An HPWC will be good for any Tesla MS or MX, has a longer cable with cable storage, and will be more robust for long term use with heavier wires that won't get warm with 40 or 48 Amp charging. You and your wife can leave the UMC's in the trunks.

    Sorry about your bad experiences, but at least you caught it.

    Good Luck!
     
  6. dhrivnak

    dhrivnak Active Member

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    It depends on how easy it is to run a neutral? I personally like this option best if it is not too hard to do. If difficult then the 6-50 is a good option.
     
  7. techmaven

    techmaven Active Member

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    I am curious about running the extra neutral wire. Can anyone chime in on whether or not that is likely up to code?
     
  8. Cottonwood

    Cottonwood Roadster#433, Model S#S37

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    It's likely not up to code. I'm pretty sure that to run separate wires, they have to be in conduit.

    A $500 HPWC is a pretty good option with other benefits.
     
  9. AudubonB

    AudubonB Mild-mannered Moderator Lord Vetinari*

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    Can you describe more fully why it would be so difficult to run 6/3 in place of the 6/2? Might it, for example, be possible to use the extant 6/2 to fish through the 6/3????
     
  10. davewill

    davewill Member

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    If it's been installed correctly, it will be stapled somewhere close to the outlet box, and at the panel end as well, so you'll have to open the drywall at those two points (Even if it's not stapled, you have to open the drywall so you can properly staple the NEW cable. If you do that, then you might be able to use the old cable to fish the new cable through, so long as it's not too long. If it's long or bending around corners or through floors or ceilings, it would probably be pulled too tight in places. I'd go with the 6-50 or install a HPWC as others have suggested.
     
  11. dhrivnak

    dhrivnak Active Member

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    #11 dhrivnak, Nov 10, 2014
    Last edited: Nov 10, 2014
    I do not think so unless the wires are exposed. If exposed then yes I agree. In my case the wires are in the attic and then fished down through the wall. So need for any conduit.
     
  12. Cottonwood

    Cottonwood Roadster#433, Model S#S37

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  13. EarlyAdopter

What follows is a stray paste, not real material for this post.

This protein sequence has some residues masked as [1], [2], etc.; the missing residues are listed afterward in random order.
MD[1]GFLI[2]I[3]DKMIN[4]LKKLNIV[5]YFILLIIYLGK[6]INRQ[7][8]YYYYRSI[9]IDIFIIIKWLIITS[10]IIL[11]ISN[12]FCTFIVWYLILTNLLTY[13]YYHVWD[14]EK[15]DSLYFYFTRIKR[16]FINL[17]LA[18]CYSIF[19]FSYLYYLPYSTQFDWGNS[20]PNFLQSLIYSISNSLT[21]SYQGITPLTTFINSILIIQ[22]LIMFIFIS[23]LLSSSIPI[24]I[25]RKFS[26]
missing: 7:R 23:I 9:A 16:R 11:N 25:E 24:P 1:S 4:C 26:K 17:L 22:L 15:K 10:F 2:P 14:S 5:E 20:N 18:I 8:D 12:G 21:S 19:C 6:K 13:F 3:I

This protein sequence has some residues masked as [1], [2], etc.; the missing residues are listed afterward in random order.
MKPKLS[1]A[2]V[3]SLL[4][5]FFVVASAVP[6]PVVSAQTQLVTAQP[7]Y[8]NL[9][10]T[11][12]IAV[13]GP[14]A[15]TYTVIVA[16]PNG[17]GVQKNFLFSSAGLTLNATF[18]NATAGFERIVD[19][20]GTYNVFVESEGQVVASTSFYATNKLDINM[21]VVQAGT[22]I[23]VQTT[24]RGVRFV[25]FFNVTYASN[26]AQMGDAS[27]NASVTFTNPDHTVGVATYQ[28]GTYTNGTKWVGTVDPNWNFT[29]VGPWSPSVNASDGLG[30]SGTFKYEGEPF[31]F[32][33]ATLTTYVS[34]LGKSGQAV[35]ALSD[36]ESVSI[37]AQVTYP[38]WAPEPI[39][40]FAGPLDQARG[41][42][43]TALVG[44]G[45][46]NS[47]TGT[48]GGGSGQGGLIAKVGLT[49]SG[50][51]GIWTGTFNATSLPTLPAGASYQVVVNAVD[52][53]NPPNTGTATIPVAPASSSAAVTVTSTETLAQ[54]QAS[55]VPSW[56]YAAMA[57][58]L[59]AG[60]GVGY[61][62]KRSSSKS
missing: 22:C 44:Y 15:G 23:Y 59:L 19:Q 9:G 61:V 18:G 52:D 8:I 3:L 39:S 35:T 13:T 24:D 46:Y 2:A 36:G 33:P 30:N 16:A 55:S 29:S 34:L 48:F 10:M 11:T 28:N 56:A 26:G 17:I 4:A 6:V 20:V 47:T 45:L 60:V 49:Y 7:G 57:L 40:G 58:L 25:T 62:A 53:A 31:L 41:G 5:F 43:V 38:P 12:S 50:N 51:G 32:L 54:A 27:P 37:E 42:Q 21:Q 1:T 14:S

EarlyAdopter Active Member

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    Thanks for the responses everyone!

    I had originally planned on using an HPWC, bought one, but sent it back for 2 reasons:
    1. It's big. Really big. At least 4x, maybe 6x, the size of the UMC. Just looked huge holding it up on the wall.
    2. The cord is twice as thick and not as flexible as the UMC cord. It sticks out from the car farther before draping down. I have a tight garage and regularly walk past the car and out the garage door on that side, so it makes a difference.
    I don't need >40A charging. I only have a single charger on my current car and the same will be true for future cars, so it would only have been for aesthetics, but after seeing it in person that was out, and for over-engineered margin of safety. On the downside, if the HPWC ever died replacing it will be a pain. With the UMC, if it dies I just unplug it and plug in the UMC from the other car.

    As for running a new 6/3 line, it's just going to be a pain. It's fished up inside the wall up and over the ceiling, down the opposite wall, with two 90 degree bends through holes in studs. Perhaps the only thing the electrician did well (heh, well, we'll see on inspection). $100 for new cable plus an hour or two of my time to fish a new cable just to wire up a neutral I'll never need just doesn't compute.

    Sounds like just swapping for a 6-50 receptacle is the way I'll go, since I do have the advantage of having an adapter already. I'll keep an eye on temperature and charge at 30A most of the time to extend the life of the adapter. If I ever have problems with it I still have fallback options - either build my own 14-50 to 6-50 adapter cable (thanks for that reminder!), or go back to the HPWC.
     
  14. electricjed

    electricjed Member

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    Techmaven, it is not up to code. Neutral must be ran within the same conduit or cable.
     
  15. Theshadows

    Theshadows Active Member

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    Just found this thread. You should not have to pay to have it fixed. If it were me I would demand they do it right on their dime. You paid for their professional services and that mess up is not professional.